Is the Granite Countertop Boom at an End?

While both fabricators and contractors are still reporting robust sales of granite countertops, several media outlets say that granite may be on the way out. While I am not certainly not sold on this prediction, if true, it could mean declines in sales for fabricators dealing solely or primarily in granite, but those who offer a variety of countertop materials may simply see a shuffle in the origin of their revenue.

Benefits of Granite

One article published in News & Observer, Living Space: Are granite counters on the way out? is quick to point out that nearly everyone who already owns granite countertops love them because they are durable and visually appealing, but hold some reservations because they require some degree of maintenance. Another reason why people choose granite according to the article is that it is a natural product made of natural minerals instead of a material developed in a laboratory.

Another article that has an identical name but was published by HowStuffWorks also begins with a section on the benefits of granite. According to this article, granite is more durable, heat resistant and scratch resistant than many of its counterparts, but sales have been declining because of a limited color selection and price. Today, however, granite countertops can be found in a wide variety of unique colors and patterns.

Finally, the price of granite has fallen substantially over the past two decades. While high-quality granite and installation may still carry a high price tag, entry-level granite is now available at prices that allow nearly any homeowner to enter the market.

Is Something Driving People Away From Granite?

The 2012 Kitchen & Bath Style Report published by the National Kitchen and Bath Association states that granite use in kitchens dropped to 87 percent from 91 percent in 2011, but it held steady at 87 percent in the 2013 report. Another survey conducted by The Marble Institute found that 75 percent of homeowners intending to remodel their kitchens in 2012 were planning on installing granite countertops.

These surveys show that granite remains a popular choice, and very little new data shows any sign of a downturn, yet the Huffington Post Home Advisor states that designers are dropping natural stone in favor of six other materials that are less expensive, not as heavy and have greater color variety. In this piece, the author harshly urges homeowners not to “waste your kitchen remodel investment on this fading material.”

In the same vein, Today Home claims that “granite is great,” but provides a list of “eight kitchen counter options to make you forget granite.”

Alternatives to Granite

Several alternatives have been named as rising stars and are reportedly filling the gap left in the alleged decline of granite countertops. Following are few of the most popular and the reasons claimed as to why they may be moving up in the countertop market:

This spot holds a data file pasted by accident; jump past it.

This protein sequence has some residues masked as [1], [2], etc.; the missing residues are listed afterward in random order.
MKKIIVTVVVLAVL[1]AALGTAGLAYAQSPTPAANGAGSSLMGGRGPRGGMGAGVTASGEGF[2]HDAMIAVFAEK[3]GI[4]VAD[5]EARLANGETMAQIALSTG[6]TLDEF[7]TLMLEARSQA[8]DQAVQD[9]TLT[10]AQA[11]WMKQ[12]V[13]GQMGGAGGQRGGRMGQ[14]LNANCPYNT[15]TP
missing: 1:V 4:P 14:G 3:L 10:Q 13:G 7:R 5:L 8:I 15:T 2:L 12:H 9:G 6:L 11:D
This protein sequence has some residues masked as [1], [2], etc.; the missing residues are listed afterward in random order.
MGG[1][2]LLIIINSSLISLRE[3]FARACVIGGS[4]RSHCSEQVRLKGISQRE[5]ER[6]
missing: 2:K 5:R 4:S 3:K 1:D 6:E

Quartz has become granite’s top rival and has been growing dramatically. It is available in a variety of colors and patterns, and it doesn’t need to be sealed or treated.

Solid Surface

Solid surface does an excellent job of mimicking natural stone and has many other color options, and in many cases it requires less maintenance than granite. It can also be less expensive than higher-end granites.


Even though marble is gaining in popularity and is very attractive, it is not resistant to staining and scratching like granite is.










Soapstone is available in a limited range of colors and may become easily scratched or nicked by sharp objects, but it is stain and heat resistant.

Butcher Block












Walnut, maple, bamboo, oak and cherry butcher block countertops are growing in popularity because they are seen by many as a green, recyclable alternative to granite.










Glass can resist high temperatures without scorching, does not stain and it is 100 percent non-porous. Glass countertops are increasingly becoming viewed as a versatile alternative.


New innovations in concrete manufacturing and fabrication are making this material more popular for kitchen countertops each year.

Waiting for the Results

The latest results on where granite stands after the 2014 calendar year have yet to be gathered, but if the media reports show even a sliver of truth, then granite countertop sales may have fallen. However, I’m not sure if  I would place any wagers on that at this point. I believe the jury is still out. Either way, it will be interesting to see whether granite can maintain its lead in the industry or if quartz and other surfacing materials will make gains on its top position. 

I’d love to hear from some of you as to whether you have seen any decline in granite sales and/or migration to other products, or if you believe it is all hype. Post a reply in the comment section below or email us at [email protected].